n-o-t mean that they are willing to easily digest yet another new platform
(i.e. .net) at least without critisism, discussion and exchange of opinions
and/or experiences.
>
> I like your little, personal quote though
>
> dimitris
>
>
> "Kevin Spencer" wrote:
>
> > You are free to use another platform, or to write your own. Disagreeing

with
> > 5 years and thousands of programmers, including some of the most famous

and
> > powerful developers in the world, and billions of dollars spent in R&D

isn't
> > likely to make an impact.
> >
> > --
> > HTH,
> > Kevin Spencer
> > ..Net Developer
> > Microsoft MVP
> > Big things are made up
> > of lots of little things.
> >
> > "Dimitris Pantazopoulos"

<(E-Mail Removed) >
> > wrote in message

news:(E-Mail Removed)...
> > > Hi all.
> > > I completely disagree with the ASP.NET Event Handling model.
> > > This is a final conclusion I came to after weeks of hard work on a

> > quite-more-realistic-web-app than the MSPetShop
> > > I firmly believe that the Event Handling model is cumbersome,

complicated,
> > unefficient and just, well, ...unpredictable! Last but not least, it

comes
> > to a complete contrast with the old ASP processing logic.
> > > Here is an example:
> > > -Place a dropdownlist in a user control and fill it with some items.

On
> > the SelectedIndexChanged event just save the selected value in a Session
> > variable.
> > > -Add the user control in a couple of web forms.
> > > -Assume that depending on the value of the Session variable you want

to
> > display different results in your web forms.
> > >
> > > This is a classic example of misjudgement and misunderstanding

especially
> > for people migrating from ASP to ASP.NET.
> > > Consider the facts:
> > > -The Load event of each web form fires BEFORE the Load event of the

user
> > control.
> > > -Thus you cannot really say what's in your Session var...
> > > -...because the usercontrol will fire its code AFTER the web form

does.
> > > -The web form has to ... WAIT.... for the usercontrol ... SOMEHOW.
> > >
> > > This is just one of the cases. I believe the Load event is generally

> > handled in the wrong place and time in the processing model.
> > > The IsPostBack is just a last-minute-excuse to prevent hell broke

loose.
> > >
> > > Of course, I know some of you say this kind of post is pure sarcasm,

> > others may find it just too LOUD or even CRAZY.
> > > But please think about programmers working in software companies in a

> > daily basis (and not at home just for testing and fun !!!) and are

simply
> > trying to make things work. They surely do NOT need all this mess.
> > >
> > > dimitris

> >
> >
> >



 
Reply With Quote
 
Cowboy \(Gregory A. Beamer\) [MVP]
Guest
Posts: n/a
 
      07-02-2004
It is a definite paradigm shift from ASP to ASP .NET. Once you get there, it
just clicks and makes sense. Until that point? Well, I don't have much hair
left. ;->

You have to learn to program more like a desktop dev, realizing the
limitations of web dev. Once you get there, it is easy.

--
Gregory A. Beamer
MVP; MCP: +I, SE, SD, DBA

************************************************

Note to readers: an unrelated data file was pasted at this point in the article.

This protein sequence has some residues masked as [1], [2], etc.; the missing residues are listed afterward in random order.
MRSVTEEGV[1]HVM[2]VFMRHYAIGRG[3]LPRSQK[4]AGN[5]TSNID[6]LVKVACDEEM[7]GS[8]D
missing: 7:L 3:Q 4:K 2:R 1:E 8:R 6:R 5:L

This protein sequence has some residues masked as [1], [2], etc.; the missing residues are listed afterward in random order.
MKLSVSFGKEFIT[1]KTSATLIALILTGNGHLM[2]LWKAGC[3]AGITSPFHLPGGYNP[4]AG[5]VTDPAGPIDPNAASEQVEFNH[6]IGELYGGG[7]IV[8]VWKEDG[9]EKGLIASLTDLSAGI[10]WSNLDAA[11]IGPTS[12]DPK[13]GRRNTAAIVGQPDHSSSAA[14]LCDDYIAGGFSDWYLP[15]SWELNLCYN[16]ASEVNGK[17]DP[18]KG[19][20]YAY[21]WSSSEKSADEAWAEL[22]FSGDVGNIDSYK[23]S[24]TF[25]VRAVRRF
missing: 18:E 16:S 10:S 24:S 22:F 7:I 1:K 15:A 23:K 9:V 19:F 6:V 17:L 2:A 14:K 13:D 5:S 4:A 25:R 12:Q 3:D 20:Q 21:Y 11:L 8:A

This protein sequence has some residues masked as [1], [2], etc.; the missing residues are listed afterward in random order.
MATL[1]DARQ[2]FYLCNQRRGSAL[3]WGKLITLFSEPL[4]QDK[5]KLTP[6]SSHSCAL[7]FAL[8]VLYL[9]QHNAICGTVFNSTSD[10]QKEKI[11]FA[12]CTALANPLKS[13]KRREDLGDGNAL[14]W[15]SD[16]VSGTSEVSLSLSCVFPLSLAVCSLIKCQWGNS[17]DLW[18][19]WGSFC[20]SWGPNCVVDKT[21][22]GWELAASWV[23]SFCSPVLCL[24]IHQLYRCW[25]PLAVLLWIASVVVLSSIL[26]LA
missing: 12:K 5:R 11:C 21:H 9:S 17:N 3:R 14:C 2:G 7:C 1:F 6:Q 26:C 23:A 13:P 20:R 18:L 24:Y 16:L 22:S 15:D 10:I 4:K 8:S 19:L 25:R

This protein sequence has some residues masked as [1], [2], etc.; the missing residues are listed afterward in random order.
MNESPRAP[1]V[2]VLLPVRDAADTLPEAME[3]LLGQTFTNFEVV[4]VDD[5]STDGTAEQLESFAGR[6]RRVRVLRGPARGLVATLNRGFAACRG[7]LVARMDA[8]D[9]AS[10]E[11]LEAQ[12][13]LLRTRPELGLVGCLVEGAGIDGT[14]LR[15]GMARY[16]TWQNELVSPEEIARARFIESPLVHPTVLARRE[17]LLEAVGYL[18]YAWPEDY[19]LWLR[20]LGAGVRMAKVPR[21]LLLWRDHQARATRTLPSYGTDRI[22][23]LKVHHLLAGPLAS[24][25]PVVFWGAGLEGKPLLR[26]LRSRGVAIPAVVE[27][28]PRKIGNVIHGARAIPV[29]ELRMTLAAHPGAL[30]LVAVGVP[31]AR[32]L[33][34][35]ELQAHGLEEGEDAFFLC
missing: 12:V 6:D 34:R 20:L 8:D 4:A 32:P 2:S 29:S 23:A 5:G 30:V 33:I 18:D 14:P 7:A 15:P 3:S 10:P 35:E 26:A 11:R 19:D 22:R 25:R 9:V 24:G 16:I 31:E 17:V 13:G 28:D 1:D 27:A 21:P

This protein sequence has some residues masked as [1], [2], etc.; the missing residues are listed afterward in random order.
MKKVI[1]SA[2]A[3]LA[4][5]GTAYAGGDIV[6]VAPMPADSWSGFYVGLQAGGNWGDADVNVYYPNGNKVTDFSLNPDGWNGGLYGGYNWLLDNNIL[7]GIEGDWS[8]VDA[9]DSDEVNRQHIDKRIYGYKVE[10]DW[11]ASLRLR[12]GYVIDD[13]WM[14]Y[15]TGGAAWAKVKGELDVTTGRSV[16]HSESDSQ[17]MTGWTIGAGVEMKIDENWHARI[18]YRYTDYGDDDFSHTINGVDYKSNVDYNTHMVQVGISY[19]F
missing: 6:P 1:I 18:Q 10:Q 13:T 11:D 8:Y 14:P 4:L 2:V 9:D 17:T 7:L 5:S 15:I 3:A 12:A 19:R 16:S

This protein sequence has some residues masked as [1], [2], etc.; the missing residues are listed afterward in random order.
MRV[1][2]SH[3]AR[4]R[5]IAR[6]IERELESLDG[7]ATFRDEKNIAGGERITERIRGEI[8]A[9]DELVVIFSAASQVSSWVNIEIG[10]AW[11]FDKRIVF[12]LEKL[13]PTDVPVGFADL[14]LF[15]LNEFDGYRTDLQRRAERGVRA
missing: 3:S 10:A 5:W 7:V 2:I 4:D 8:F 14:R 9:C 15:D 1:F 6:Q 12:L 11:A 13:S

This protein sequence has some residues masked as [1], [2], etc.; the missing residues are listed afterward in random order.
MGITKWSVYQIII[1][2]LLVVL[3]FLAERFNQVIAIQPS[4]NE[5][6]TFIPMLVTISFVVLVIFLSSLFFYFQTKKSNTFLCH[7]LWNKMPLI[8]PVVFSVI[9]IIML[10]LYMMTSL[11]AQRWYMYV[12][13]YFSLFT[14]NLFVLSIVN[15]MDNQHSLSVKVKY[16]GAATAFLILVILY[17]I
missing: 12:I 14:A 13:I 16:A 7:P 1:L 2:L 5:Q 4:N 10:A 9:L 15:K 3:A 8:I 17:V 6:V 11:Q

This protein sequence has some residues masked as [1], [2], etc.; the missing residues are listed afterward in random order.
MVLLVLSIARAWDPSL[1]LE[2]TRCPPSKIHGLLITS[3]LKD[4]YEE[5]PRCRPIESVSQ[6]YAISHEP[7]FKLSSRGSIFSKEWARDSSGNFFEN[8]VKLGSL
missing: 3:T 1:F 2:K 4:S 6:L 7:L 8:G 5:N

Think Outside the Box!
************************************************
"Dimitris Pantazopoulos" <(E-Mail Removed) >
wrote in message news:(E-Mail Removed)...
> >
> > I disagree with you, but my disagreement comes from completing the trip
> > through the valley of frustration and coming to an understanding of the

new
> > model.
> >

>
> couldn't understand you more!
>
>
> >
> > Page_Load - designed to set a page when it loads. For optimal efficiency

and
> > minimal hair pulling, this sets up a page on first load only. If your
> > Page_Load is more than a few lines, you are most likely doing it wrong.
> > Example of bad Page_Load:
> >

>
> excellent demonstration! Point taken!
>
> >
> > One Methodology:
> > I prefer to build up a page from nothing. This comes from my paranoia

over
> > inaccurate data. Turn everything off as state 1 and turn things on based

on
> > specific conditions. If a user has to pick from one list first, only

show
> > list 1. When list 1 changes, you can show the rest of the form, after
> > choices are painted in. This follows the event driven model rather

nicely as
> > you can hit specific events to paint in specific parts of the form. A
> > step-by-step process is easy for the user to follow and makes events

rather
> > easy to use, without being cumbersome.
> >

>
> I agree. I guess this is exactly the case for every web developer.

Actually, if web developers were to start win programming UI would become
much more stable and reliable. Web developers are far more cautious with
data because all they can initially assume is that they have n-o-n-e between
round trips (well, at least with ASP).
>
> Your reply was great. Especially since I now know that I am not the only

one hitting his head against (a really thick) wall.
>
> dimitris



 
Reply With Quote
 
 
 
Reply

Thread Tools

Posting Rules
You may not post new threads
You may not post replies
You may not post attachments
You may not edit your posts

BB code is On
Smilies are On
[IMG] code is On
HTML code is Off
Trackbacks are On
Pingbacks are On
Refbacks are Off


Similar Threads
Thread Thread Starter Forum Replies Last Post
Re: VOIPfone down completely ... I mean very completely !! cjd UK VOIP 2 10-10-2008 01:17 PM
Different Modelsim versions disagree in same backannotation! spectrallypure VHDL 7 01-23-2007 11:03 PM
readLine on socket works while available() and ready() disagree kevin.osborne@gmail.squirrel.com Java 6 10-22-2005 03:47 AM
Problems parsing, parsers disagree Christophe Vanfleteren XML 2 04-18-2004 08:36 AM
Disagree with proposed 2.4 behavior for %x formatting of signed ints Letbetter, Jason Python 4 09-10-2003 07:57 AM



Advertisments